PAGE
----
Being a champion at more than one thing is hard for most people. Sir Jackie Stewart makes it look like a doddle. With a talk beamed by satellite from Belfast to more than 8,000 people in 40 locations around the UK, he proved to be a champion speaker. It was aimed at engineers, particularly those in the motor trade. Stewart's record of 27 Formula One wins stood for 14 years so you could tick the box for authority on racing, but what about relevance to business? Well, Stewart has made the transition from sporting celeb to businessman with ease. His credentials doubly impeccable, his audience were all ears.
They were not disappointed. His technique was simply to tell it like it is. He moved straight into how he set up Paul Stewart Racing and how it went on to become Jaguar Racing. He had no problem in disclosing that Ford was a great sponsor but tight with margins. There were memorable bons mots, drawn from direct experience - for example: 'A lot of people can open deals, few can close them.' He was also refreshingly self-deprecating - he told us how he shook hands on a pounds 60 million sponsorship deal only to watch it disappear 14 days later. And there were killer facts - for example, developing and running an F1 engine costs more than pounds 20 million a year. A class act.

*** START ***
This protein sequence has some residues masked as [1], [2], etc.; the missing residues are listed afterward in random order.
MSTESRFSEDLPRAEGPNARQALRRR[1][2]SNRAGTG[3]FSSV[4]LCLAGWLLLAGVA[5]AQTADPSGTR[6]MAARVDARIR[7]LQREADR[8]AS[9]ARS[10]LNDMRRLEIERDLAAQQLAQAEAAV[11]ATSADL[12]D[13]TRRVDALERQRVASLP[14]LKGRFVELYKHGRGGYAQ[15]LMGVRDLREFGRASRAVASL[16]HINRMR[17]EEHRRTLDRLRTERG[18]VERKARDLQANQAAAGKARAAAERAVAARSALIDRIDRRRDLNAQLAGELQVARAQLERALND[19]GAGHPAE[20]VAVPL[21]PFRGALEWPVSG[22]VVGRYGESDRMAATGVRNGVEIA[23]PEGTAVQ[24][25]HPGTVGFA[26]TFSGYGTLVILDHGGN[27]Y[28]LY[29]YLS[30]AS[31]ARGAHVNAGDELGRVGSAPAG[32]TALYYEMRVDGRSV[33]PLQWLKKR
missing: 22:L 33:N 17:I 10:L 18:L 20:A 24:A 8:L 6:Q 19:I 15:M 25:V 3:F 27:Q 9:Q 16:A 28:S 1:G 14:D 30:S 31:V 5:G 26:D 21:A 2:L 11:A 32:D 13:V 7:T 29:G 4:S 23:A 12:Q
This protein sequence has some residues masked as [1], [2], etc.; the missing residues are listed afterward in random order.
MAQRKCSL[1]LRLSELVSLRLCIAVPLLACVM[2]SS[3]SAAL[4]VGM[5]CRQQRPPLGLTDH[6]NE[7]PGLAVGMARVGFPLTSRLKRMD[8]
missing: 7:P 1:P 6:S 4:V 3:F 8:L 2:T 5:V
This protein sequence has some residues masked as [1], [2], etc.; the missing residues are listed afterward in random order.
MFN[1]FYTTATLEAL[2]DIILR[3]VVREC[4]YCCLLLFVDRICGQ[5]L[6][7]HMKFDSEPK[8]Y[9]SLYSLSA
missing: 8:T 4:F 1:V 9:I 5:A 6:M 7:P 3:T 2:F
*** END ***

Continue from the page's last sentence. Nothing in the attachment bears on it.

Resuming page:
Key moment: How he got his major sponsorship from HSBC: a 40-minute presentation followed by a 45-minute Q&A session in the morning. They promised to call at 3pm, which they did, and the deal was done.
Key learning point: Use narrative to get most of what you want to say across. Stories tell best.
Silver tongue or foot in mouth?